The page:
After extended and exhaustive advocacy, and a robust public consultation program, CASA is set to implement the self-declared Class 5 medical on Friday 9 February this year.
In the February CASA Briefing newsletter, Director of Aviation Safety and CEO Pip Spence said the new standard would permit PPLs and RPLs to self-declare their medical fitness without needing to see a doctor.
"It's a significant initiative we've been progressing as part of our General Aviation Workplan aimed at reducing unnecessary cost burdens and simplifying regulatory processes," Spence said.
"While the Class 5 won’t meet everyone’s needs, it was informed by strong feedback to introduce a scheme that didn’t involve a doctor, is based on comprehensive risk analysis and a careful examination of what other safety authorities do overseas.
"The fact that Australia is the first jurisdiction where pilots will not have to see a doctor or medical practitioner made it difficult to find comparative data on the likelihood of impairment or a related accident.
"That’s why we’ve taken an initially conservative approach and put in place operational limitations on what you can do when flying with a Class 5."
The Class 5 medical will come with restrictions that have not proven popular with the general aviation community, such as bans on aerobatics, formation flying and IFR flights, and restrictions on the MTOW and number of passengers permitted.
"We’ve noted your feedback on the need to keep looking at the operational limitations and we’ll continue to gather safety and risk data to inform future decisions on whether we can remove or relax the restrictions," Spence said.
"We’ll be conducting a post-implementation review in 12 months’ time as well as continuing to work on a Class 4 certificate that will create more operational flexibility with the involvement of a GP."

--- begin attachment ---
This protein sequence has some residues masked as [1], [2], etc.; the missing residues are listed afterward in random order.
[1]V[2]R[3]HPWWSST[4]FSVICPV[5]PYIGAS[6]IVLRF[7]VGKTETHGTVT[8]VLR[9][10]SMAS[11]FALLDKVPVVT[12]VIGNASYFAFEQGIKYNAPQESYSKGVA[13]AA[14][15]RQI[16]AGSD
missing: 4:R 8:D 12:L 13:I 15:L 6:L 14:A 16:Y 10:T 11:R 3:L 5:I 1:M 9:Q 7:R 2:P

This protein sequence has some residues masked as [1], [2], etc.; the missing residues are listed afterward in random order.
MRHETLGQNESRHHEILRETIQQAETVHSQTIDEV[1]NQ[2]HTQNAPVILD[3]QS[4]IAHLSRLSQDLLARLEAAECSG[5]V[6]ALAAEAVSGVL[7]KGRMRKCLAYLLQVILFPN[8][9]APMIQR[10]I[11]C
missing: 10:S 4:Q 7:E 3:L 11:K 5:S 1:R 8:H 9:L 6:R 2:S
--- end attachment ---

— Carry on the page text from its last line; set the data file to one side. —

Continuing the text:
Class 5 applicants will need to complete and pass an online test and meet fitness and eligibility requirements before self-declaring. A visit to a medical professional well be needed only if the applicant is uncertain of their health status.
Spence said that self-declared medical regimes in other countries were examined, but the UK, USA, Canada and New Zealand all require some intervention from a doctor.
For pilots aged between 16 and 39, a Class 5 declaration will be valid for five years. Pilots aged between 40 and 74 will need to re-submit their declaration every two years and pilots aged 75 or over flying on a Class 5 will have to renew their declaration annually.
Pilots aged between 16 and 74 with a conditional private driver’s licence will have a Class 5 a validity period of two years, and applicants who are required to undergo a driver’s licence medical examination for any reason will be required to provide a copy of their driver licence medical examination.
Consultation on Class 5 medicals was open from 27 October and 17 November 2023, and collected 849 responses.